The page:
Egyptian papers condemn 'heinous' Cairo bombings
A series of blasts in Cairo and Giza on Friday dominate the front pages of the main Egyptian dailies, overshadowing the third anniversary of the 2011 uprising which ended in the overthrow of President Hosni Mubarak.
Newspapers condemn what they describe as "heinous" and "cowardly" attacks and call for "decisive action" in the face of "terrorism".
'Friday of blood and challenge'
"Terrorism hits the heart of the capital," reads a large black-font headline in the official daily Al-Jumhuriyah.
"Friday of blood and challenge," says a headline in Al-Wafd, the mouthpiece of the liberal New Wafd Party, which is one of several papers that publish photos showing the hole caused by the blast that hit Cairo's police HQ. "Desperate and vile bombings target security installations to disrupt celebrations marking the revolution," the daily says.
"Terrorism hits revolution on its anniversary," reads the headline in privately-owned daily Al-Misri al-Yawm, which also prints photos of the scene of carnage at the police HQ in Cairo.
"The presidency pledges retribution and the army promises to root out terrorism," reads a headline in state-run Al-Ahram.
Another private daily, Al-Shuruq, carries a headline: "War on the state and revolution; terrorist bombings strike the capital."
Hamdi Handal remarks in Al-Jumhuriyah that "Egyptians will not be intimidated by black terrorism".
"Cowardly attacks reveal how mean perpetrators are," he says, urging the Interior Ministry to be "more vigilant and take stronger security measures".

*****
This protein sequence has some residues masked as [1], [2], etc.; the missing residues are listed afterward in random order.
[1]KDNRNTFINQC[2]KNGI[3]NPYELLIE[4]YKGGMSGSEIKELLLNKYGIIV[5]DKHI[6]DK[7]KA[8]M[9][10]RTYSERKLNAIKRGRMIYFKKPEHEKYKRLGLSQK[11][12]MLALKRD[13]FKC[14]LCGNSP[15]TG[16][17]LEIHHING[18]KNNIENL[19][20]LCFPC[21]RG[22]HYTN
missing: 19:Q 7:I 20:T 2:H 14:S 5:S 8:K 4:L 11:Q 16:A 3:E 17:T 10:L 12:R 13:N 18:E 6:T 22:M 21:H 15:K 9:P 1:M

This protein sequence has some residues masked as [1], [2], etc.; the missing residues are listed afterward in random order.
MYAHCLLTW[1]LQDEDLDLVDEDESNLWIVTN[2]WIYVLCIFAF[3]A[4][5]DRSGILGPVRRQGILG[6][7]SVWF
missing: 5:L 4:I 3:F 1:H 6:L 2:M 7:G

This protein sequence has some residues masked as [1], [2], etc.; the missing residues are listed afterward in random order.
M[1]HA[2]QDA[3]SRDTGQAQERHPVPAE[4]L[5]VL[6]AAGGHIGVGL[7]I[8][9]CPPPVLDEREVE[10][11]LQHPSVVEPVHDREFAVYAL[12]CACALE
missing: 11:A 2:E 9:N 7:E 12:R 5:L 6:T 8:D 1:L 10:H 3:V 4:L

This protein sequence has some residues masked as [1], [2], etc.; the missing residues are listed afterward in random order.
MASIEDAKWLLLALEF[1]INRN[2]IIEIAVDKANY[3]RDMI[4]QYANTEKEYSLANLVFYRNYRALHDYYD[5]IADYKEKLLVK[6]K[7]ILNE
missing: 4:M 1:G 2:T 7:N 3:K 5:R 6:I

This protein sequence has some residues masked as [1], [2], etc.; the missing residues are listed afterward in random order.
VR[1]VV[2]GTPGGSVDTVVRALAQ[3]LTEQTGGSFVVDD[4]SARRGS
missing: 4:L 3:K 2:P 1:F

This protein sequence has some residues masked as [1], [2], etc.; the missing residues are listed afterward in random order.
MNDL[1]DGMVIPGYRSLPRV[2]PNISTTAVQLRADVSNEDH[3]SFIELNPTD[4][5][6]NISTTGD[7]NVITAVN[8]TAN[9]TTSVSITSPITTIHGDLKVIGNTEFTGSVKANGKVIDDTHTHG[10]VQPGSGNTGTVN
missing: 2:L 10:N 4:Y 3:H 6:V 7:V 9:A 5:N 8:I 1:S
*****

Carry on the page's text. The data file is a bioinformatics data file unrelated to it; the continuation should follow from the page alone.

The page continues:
Al-Ahram's editorial adopts a similar tone, saying that "these heinous terrorist acts will never mange to intimidate Egyptians".
It adds that "terrorists are stupid and deluded when they think the attacking police stations and security headquarters will help achieve their goal".
'Force is solution'
Writing in Al-Wafd, in an article headlined "Force is the solution", Wajdi Zayn al-Din says the latest bombings require "decisive action".
"The public have mandated the army and police to wage a war on the terrorist group" - a reference to the Muslim Brotherhood - "hence there is no room for leniency in dealing with it".
This view is echoed by Hasan al-Mistikawi in Al-Shuruq, who writes that "terrorism will never deter the country from standing up to it". He criticizes the Obama administration and Egyptian human rights activists who he argues criticise the police when they "stand up to terrorists or those who kill people", but "remain tight-lipped when it comes to terrorist attacks".
'Doomed to failure'
But writing in the same paper, Fahmi Huwaydi adopts a different view, warning against making "hasty accusations" against the Brotherhood because this might help "perpetrators get away with what they did".
He adds that the security solution alone "is doomed to failure" because "the problem of terrorism has social and political dimensions".
He calls on the Brotherhood to reconsider the approach of street protests because "it does more harm than good".